In Memoriam 1942 – 2013 “Roger Ebert loved movies.”

RogerEbert.com

Thumb_rock_dog

Rock Dog

I can report that it enraptured and delighted, and most importantly, made quiet, the houseful of little kids and their nannies with which I watched…

Thumb_get_out_ver2

Get Out

We need more directors willing to take risks with films like Get Out.

Other Reviews
Review Archives
Thumb_xbepftvyieurxopaxyzgtgtkwgw

Ballad of Narayama

"The Ballad of Narayama" is a Japanese film of great beauty and elegant artifice, telling a story of startling cruelty. What a space it opens…

Other Reviews
Great Movie Archives
Other Articles
Sundance Archives

Reviews

The Penthouse

The Penthouse Movie Review
  |  

Cool it, folks. Keep calm. Don't let "The Penthouse" get out of control like "I, A Woman" did. Let's try to head off the vigilantes at the bend. This isn't an evil movie, and it's not an example of the pornography of violence, or at least not a very good example. What's more, it isn't deep and meaningful either, so don't think I'm going to devise some noble defense or anything.

"The Penthouse," quite simply, is a pretty good shocker. Shockers are standard fare in the movies and always have been, but successful ones are rare. It's a relief to find one that's made with skill and a certain amount of intelligence. "The Penthouse" isn't in the same class with "Psycho" (1960) but it's in the same school.

Advertisement

It's the first work of Peter Collinson, a 28-year-old British director who made it in slightly over three weeks and for less than $100,000. He also wrote the screenplay. When I interviewed him a couple of months ago, be said he was trying, purely and simply, to tell an exciting story. He did not believe in "message" movies, he said.

Since then, Paramount has moved, oh, so cleverly to exploit "The Penthouse" and make lots of bucks. Step One: A campaign of suggestive teaser ads ("If what happens in The Penthouse happened to you . . ."). This is to establish the movie as controversial and daring, and it was a big help when Ch. 5 refused to run the ads on TV. Step Two: A sanctimonious press release, supposedly written by Collinson in which he explains that the movie is really about the horror that lurks in the minds of men, and how when we discover our true inner selves we don't want to reveal them. Thus "The Penthouse" is really a movie with a serious message about self-discovery, etc.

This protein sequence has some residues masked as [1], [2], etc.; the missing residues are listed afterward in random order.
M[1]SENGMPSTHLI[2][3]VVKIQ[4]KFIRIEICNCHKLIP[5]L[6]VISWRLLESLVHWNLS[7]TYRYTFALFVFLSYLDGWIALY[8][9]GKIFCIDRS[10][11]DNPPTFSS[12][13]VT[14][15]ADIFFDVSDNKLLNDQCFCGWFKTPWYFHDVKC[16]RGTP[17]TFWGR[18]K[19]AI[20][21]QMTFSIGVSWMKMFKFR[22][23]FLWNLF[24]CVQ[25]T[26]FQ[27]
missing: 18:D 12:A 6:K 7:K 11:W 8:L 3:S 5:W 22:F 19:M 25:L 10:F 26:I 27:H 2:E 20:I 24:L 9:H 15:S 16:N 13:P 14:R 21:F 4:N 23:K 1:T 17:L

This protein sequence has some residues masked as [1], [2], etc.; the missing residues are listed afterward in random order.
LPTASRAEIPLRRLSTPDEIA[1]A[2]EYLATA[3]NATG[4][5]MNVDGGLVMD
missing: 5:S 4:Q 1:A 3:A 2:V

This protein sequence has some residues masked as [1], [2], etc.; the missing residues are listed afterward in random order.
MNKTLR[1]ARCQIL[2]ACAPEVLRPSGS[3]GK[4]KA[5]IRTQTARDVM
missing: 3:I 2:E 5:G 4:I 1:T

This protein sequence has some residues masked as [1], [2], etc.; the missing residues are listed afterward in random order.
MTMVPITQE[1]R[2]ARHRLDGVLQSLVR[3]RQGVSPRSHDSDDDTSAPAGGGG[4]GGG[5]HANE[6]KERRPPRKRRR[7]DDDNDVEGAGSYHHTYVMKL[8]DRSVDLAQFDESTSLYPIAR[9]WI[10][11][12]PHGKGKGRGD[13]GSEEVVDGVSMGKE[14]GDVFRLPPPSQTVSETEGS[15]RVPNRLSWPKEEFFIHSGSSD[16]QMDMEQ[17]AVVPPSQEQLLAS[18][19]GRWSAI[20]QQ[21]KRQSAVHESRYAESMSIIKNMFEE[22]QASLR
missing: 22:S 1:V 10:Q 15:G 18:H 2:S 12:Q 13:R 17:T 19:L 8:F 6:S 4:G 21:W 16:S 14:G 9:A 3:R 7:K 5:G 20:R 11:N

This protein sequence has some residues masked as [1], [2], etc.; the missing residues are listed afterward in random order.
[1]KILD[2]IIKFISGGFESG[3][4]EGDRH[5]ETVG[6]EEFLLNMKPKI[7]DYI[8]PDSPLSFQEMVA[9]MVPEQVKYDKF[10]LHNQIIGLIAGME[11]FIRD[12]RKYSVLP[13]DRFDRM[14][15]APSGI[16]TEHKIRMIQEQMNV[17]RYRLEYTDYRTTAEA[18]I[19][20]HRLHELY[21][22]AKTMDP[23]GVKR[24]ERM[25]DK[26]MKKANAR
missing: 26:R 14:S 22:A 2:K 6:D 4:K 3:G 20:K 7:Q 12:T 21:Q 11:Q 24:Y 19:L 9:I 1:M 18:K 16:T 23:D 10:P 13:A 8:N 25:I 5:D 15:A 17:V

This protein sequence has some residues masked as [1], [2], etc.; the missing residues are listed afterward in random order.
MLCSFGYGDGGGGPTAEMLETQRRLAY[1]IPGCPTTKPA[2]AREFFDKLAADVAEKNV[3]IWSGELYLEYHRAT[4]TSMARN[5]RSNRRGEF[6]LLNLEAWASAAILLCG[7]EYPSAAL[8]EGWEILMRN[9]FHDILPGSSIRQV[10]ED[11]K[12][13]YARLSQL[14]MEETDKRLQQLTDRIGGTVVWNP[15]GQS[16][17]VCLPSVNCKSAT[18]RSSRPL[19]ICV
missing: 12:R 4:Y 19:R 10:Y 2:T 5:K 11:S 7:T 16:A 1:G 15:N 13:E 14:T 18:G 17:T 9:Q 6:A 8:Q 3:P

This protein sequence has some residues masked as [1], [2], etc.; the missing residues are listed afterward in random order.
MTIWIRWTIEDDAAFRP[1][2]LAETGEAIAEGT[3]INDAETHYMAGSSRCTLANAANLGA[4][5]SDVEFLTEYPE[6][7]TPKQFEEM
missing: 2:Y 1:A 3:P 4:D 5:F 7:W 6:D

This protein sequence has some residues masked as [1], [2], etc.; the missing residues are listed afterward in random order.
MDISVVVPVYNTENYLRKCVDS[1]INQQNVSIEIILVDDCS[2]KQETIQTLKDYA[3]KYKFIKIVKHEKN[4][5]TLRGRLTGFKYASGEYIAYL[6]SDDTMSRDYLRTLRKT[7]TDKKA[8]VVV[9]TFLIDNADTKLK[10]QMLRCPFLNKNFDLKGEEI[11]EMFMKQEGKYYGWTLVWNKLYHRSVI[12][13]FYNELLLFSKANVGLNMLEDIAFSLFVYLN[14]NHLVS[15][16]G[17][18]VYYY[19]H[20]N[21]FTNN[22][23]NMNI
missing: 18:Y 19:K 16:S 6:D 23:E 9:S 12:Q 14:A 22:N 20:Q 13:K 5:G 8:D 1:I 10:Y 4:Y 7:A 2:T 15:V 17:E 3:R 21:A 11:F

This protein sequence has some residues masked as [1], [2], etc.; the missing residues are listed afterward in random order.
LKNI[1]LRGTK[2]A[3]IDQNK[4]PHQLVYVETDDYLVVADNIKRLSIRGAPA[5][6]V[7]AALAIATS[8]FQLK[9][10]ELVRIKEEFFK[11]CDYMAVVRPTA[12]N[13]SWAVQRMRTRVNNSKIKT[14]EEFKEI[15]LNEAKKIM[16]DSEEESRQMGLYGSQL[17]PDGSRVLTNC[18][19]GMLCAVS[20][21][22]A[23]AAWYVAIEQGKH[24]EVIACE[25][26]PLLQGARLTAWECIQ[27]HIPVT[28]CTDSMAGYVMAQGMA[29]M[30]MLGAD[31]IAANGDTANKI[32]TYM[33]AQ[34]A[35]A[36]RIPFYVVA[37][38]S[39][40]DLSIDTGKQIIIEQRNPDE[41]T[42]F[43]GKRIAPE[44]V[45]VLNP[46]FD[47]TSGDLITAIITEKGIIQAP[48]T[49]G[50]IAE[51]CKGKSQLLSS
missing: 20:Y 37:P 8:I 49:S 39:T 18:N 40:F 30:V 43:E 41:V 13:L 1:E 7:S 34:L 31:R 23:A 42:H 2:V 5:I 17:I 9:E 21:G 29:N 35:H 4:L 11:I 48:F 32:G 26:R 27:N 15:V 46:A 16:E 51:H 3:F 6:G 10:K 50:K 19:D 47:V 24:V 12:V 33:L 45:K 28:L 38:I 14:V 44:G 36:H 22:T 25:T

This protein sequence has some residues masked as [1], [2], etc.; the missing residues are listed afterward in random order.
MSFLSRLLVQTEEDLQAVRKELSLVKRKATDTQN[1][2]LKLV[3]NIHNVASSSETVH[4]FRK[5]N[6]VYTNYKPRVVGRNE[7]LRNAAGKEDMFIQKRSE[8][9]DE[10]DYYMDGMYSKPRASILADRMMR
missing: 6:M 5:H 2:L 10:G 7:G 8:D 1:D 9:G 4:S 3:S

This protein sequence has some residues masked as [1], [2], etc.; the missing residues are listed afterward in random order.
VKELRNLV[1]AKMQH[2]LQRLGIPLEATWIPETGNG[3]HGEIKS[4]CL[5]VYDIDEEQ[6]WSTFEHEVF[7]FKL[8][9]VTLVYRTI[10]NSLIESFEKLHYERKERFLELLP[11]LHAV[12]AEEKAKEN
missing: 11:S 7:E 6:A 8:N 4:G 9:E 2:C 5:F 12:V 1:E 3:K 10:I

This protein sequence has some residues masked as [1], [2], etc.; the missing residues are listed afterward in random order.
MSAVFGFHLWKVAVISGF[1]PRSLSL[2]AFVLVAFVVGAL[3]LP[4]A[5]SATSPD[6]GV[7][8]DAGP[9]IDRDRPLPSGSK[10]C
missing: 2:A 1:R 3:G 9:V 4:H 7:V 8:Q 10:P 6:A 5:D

Nuts. My advice is to forget the ads and forget the philosophy and go see it as a movie, if you want to. It's about a real estate agent (Terence Morgan) and his mistress (Suzy Kendall, and my, how she's grown since "To Sir, with Love"). They spend the night in the penthouse of an unoccupied high-rise. In the morning, there comes a knock at the door: supposedly the meter men.

They say their names are Tom (Tony Beckley) and Dick (Norman Rodway), and explain that Harry is waiting downstairs. Then they tie the guy into a chair, give the girl enough whisky to float a regiment of Irish poets, get high on pot, make love to the girl, taunt the man, recite long tales of self-pity, dig into the psychological motives for their behavior, and then start over again. Eventually Harry (Martine Berwick) turns up, in her first speaking role (her debut: "One Million Years B.C.").

By the evidence, the movie was photographed by the hardest working cameraman in history. He sneaks up on his shots from every angle except through the floor, and swoops, dips, whirls and zig-zags, meanwhile moving in and out of focus so dramatically you'd think he was Andy Warhol with skill. The result is overdone and a little dizzying. So is the dialog, which is out of Freud by way of Mickey Spillane and Tennessee Williams ("We're like those poor little alligators" Tom whines. "We didn't want to be flushed into the sewers, but we were. And we can't help it if we're alligators.")

Collinson doesn't actually depict as much sex as Paramount so generously credits him for, and there is little actual physical violence. He understands, as Hitchock does, that horror is more terrifying when the characters can see it but the audience can't.

Advertisement

Popular Blog Posts

Netflix's "A Series of Unfortunate Events" an Unfunny Parody of Sadness

A review of Netflix's new series, Lemony Snicket's "A Series of Unfortunate Events," which premieres January 13.

Who do you read? Good Roger, or Bad Roger?

This message came to me from a reader named Peter Svensland. He and a fr...

If We Picked the Winners 2017

The RogerEbert.com staff picks for the Oscars.

Predictions for the 89th Academy Awards

Our resident awards expert predicts who will go home with an Oscar on Sunday night.

Reveal Comments
comments powered by Disqus